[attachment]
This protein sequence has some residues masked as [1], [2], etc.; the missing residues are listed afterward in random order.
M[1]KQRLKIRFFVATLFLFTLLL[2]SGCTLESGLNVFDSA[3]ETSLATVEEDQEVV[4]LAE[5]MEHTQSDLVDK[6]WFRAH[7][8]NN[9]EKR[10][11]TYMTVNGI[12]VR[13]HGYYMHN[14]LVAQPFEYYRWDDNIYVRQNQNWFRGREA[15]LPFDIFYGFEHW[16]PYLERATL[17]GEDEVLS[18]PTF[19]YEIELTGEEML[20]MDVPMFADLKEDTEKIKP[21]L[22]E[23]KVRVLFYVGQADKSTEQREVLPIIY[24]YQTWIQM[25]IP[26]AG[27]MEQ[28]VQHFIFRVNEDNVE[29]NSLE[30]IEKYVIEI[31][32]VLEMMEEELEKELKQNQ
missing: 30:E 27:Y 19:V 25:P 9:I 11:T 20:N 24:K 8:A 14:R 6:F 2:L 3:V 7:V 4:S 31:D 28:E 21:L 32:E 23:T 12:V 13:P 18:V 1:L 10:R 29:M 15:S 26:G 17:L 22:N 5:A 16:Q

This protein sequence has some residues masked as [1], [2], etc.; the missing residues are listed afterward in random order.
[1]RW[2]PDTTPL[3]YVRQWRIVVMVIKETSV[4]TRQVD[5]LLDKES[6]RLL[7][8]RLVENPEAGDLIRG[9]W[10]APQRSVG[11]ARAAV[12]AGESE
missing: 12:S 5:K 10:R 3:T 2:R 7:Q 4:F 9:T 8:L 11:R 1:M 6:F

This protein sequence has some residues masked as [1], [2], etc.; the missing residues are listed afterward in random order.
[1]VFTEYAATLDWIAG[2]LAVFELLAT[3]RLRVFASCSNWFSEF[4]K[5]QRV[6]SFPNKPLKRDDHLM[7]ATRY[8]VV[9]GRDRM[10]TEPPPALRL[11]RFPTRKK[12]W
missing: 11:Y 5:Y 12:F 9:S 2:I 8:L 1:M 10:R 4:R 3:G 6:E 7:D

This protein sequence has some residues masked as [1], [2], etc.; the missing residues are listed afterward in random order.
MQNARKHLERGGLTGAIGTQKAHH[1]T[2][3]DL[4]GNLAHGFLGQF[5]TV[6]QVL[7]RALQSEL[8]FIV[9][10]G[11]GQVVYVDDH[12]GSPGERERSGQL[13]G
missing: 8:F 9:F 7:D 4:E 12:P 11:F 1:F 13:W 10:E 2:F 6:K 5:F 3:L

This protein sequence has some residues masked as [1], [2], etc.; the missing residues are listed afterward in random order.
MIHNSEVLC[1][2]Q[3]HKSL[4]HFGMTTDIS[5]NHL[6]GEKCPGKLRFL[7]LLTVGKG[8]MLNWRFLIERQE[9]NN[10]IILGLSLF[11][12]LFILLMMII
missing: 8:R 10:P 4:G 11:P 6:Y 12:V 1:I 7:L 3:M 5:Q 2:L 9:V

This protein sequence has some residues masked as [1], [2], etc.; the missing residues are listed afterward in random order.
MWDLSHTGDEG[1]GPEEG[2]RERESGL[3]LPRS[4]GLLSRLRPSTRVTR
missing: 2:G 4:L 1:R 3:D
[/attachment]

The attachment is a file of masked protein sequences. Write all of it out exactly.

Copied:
This protein sequence has some residues masked as [1], [2], etc.; the missing residues are listed afterward in random order.
M[1]KQRLKIRFFVATLFLFTLLL[2]SGCTLESGLNVFDSA[3]ETSLATVEEDQEVV[4]LAE[5]MEHTQSDLVDK[6]WFRAH[7][8]NN[9]EKR[10][11]TYMTVNGI[12]VR[13]HGYYMHN[14]LVAQPFEYYRWDDNIYVRQNQNWFRGREA[15]LPFDIFYGFEHW[16]PYLERATL[17]GEDEVLS[18]PTF[19]YEIELTGEEML[20]MDVPMFADLKEDTEKIKP[21]L[22]E[23]KVRVLFYVGQADKSTEQREVLPIIY[24]YQTWIQM[25]IP[26]AG[27]MEQ[28]VQHFIFRVNEDNVE[29]NSLE[30]IEKYVIEI[31][32]VLEMMEEELEKELKQNQ
missing: 30:E 27:Y 19:V 25:P 9:I 11:T 20:N 24:K 8:A 14:R 6:F 2:L 3:V 7:V 4:S 31:D 28:E 21:L 32:E 23:T 12:V 13:P 18:V 1:L 10:R 29:M 15:S 26:G 17:L 22:N 5:A 16:Q

This protein sequence has some residues masked as [1], [2], etc.; the missing residues are listed afterward in random order.
[1]RW[2]PDTTPL[3]YVRQWRIVVMVIKETSV[4]TRQVD[5]LLDKES[6]RLL[7][8]RLVENPEAGDLIRG[9]W[10]APQRSVG[11]ARAAV[12]AGESE
missing: 12:S 5:K 10:R 3:T 2:R 7:Q 4:F 9:T 8:L 11:R 1:M 6:F

This protein sequence has some residues masked as [1], [2], etc.; the missing residues are listed afterward in random order.
[1]VFTEYAATLDWIAG[2]LAVFELLAT[3]RLRVFASCSNWFSEF[4]K[5]QRV[6]SFPNKPLKRDDHLM[7]ATRY[8]VV[9]GRDRM[10]TEPPPALRL[11]RFPTRKK[12]W
missing: 11:Y 5:Y 12:F 9:S 2:I 8:L 1:M 10:R 4:R 3:G 6:E 7:D

This protein sequence has some residues masked as [1], [2], etc.; the missing residues are listed afterward in random order.
MQNARKHLERGGLTGAIGTQKAHH[1]T[2][3]DL[4]GNLAHGFLGQF[5]TV[6]QVL[7]RALQSEL[8]FIV[9][10]G[11]GQVVYVDDH[12]GSPGERERSGQL[13]G
missing: 8:F 9:F 7:D 4:E 12:P 11:F 1:F 13:W 10:E 2:F 6:K 5:F 3:L

This protein sequence has some residues masked as [1], [2], etc.; the missing residues are listed afterward in random order.
MIHNSEVLC[1][2]Q[3]HKSL[4]HFGMTTDIS[5]NHL[6]GEKCPGKLRFL[7]LLTVGKG[8]MLNWRFLIERQE[9]NN[10]IILGLSLF[11][12]LFILLMMII
missing: 8:R 10:P 4:G 11:P 6:Y 12:V 1:I 7:L 3:M 5:Q 2:L 9:V

This protein sequence has some residues masked as [1], [2], etc.; the missing residues are listed afterward in random order.
MWDLSHTGDEG[1]GPEEG[2]RERESGL[3]LPRS[4]GLLSRLRPSTRVTR
missing: 2:G 4:L 1:R 3:D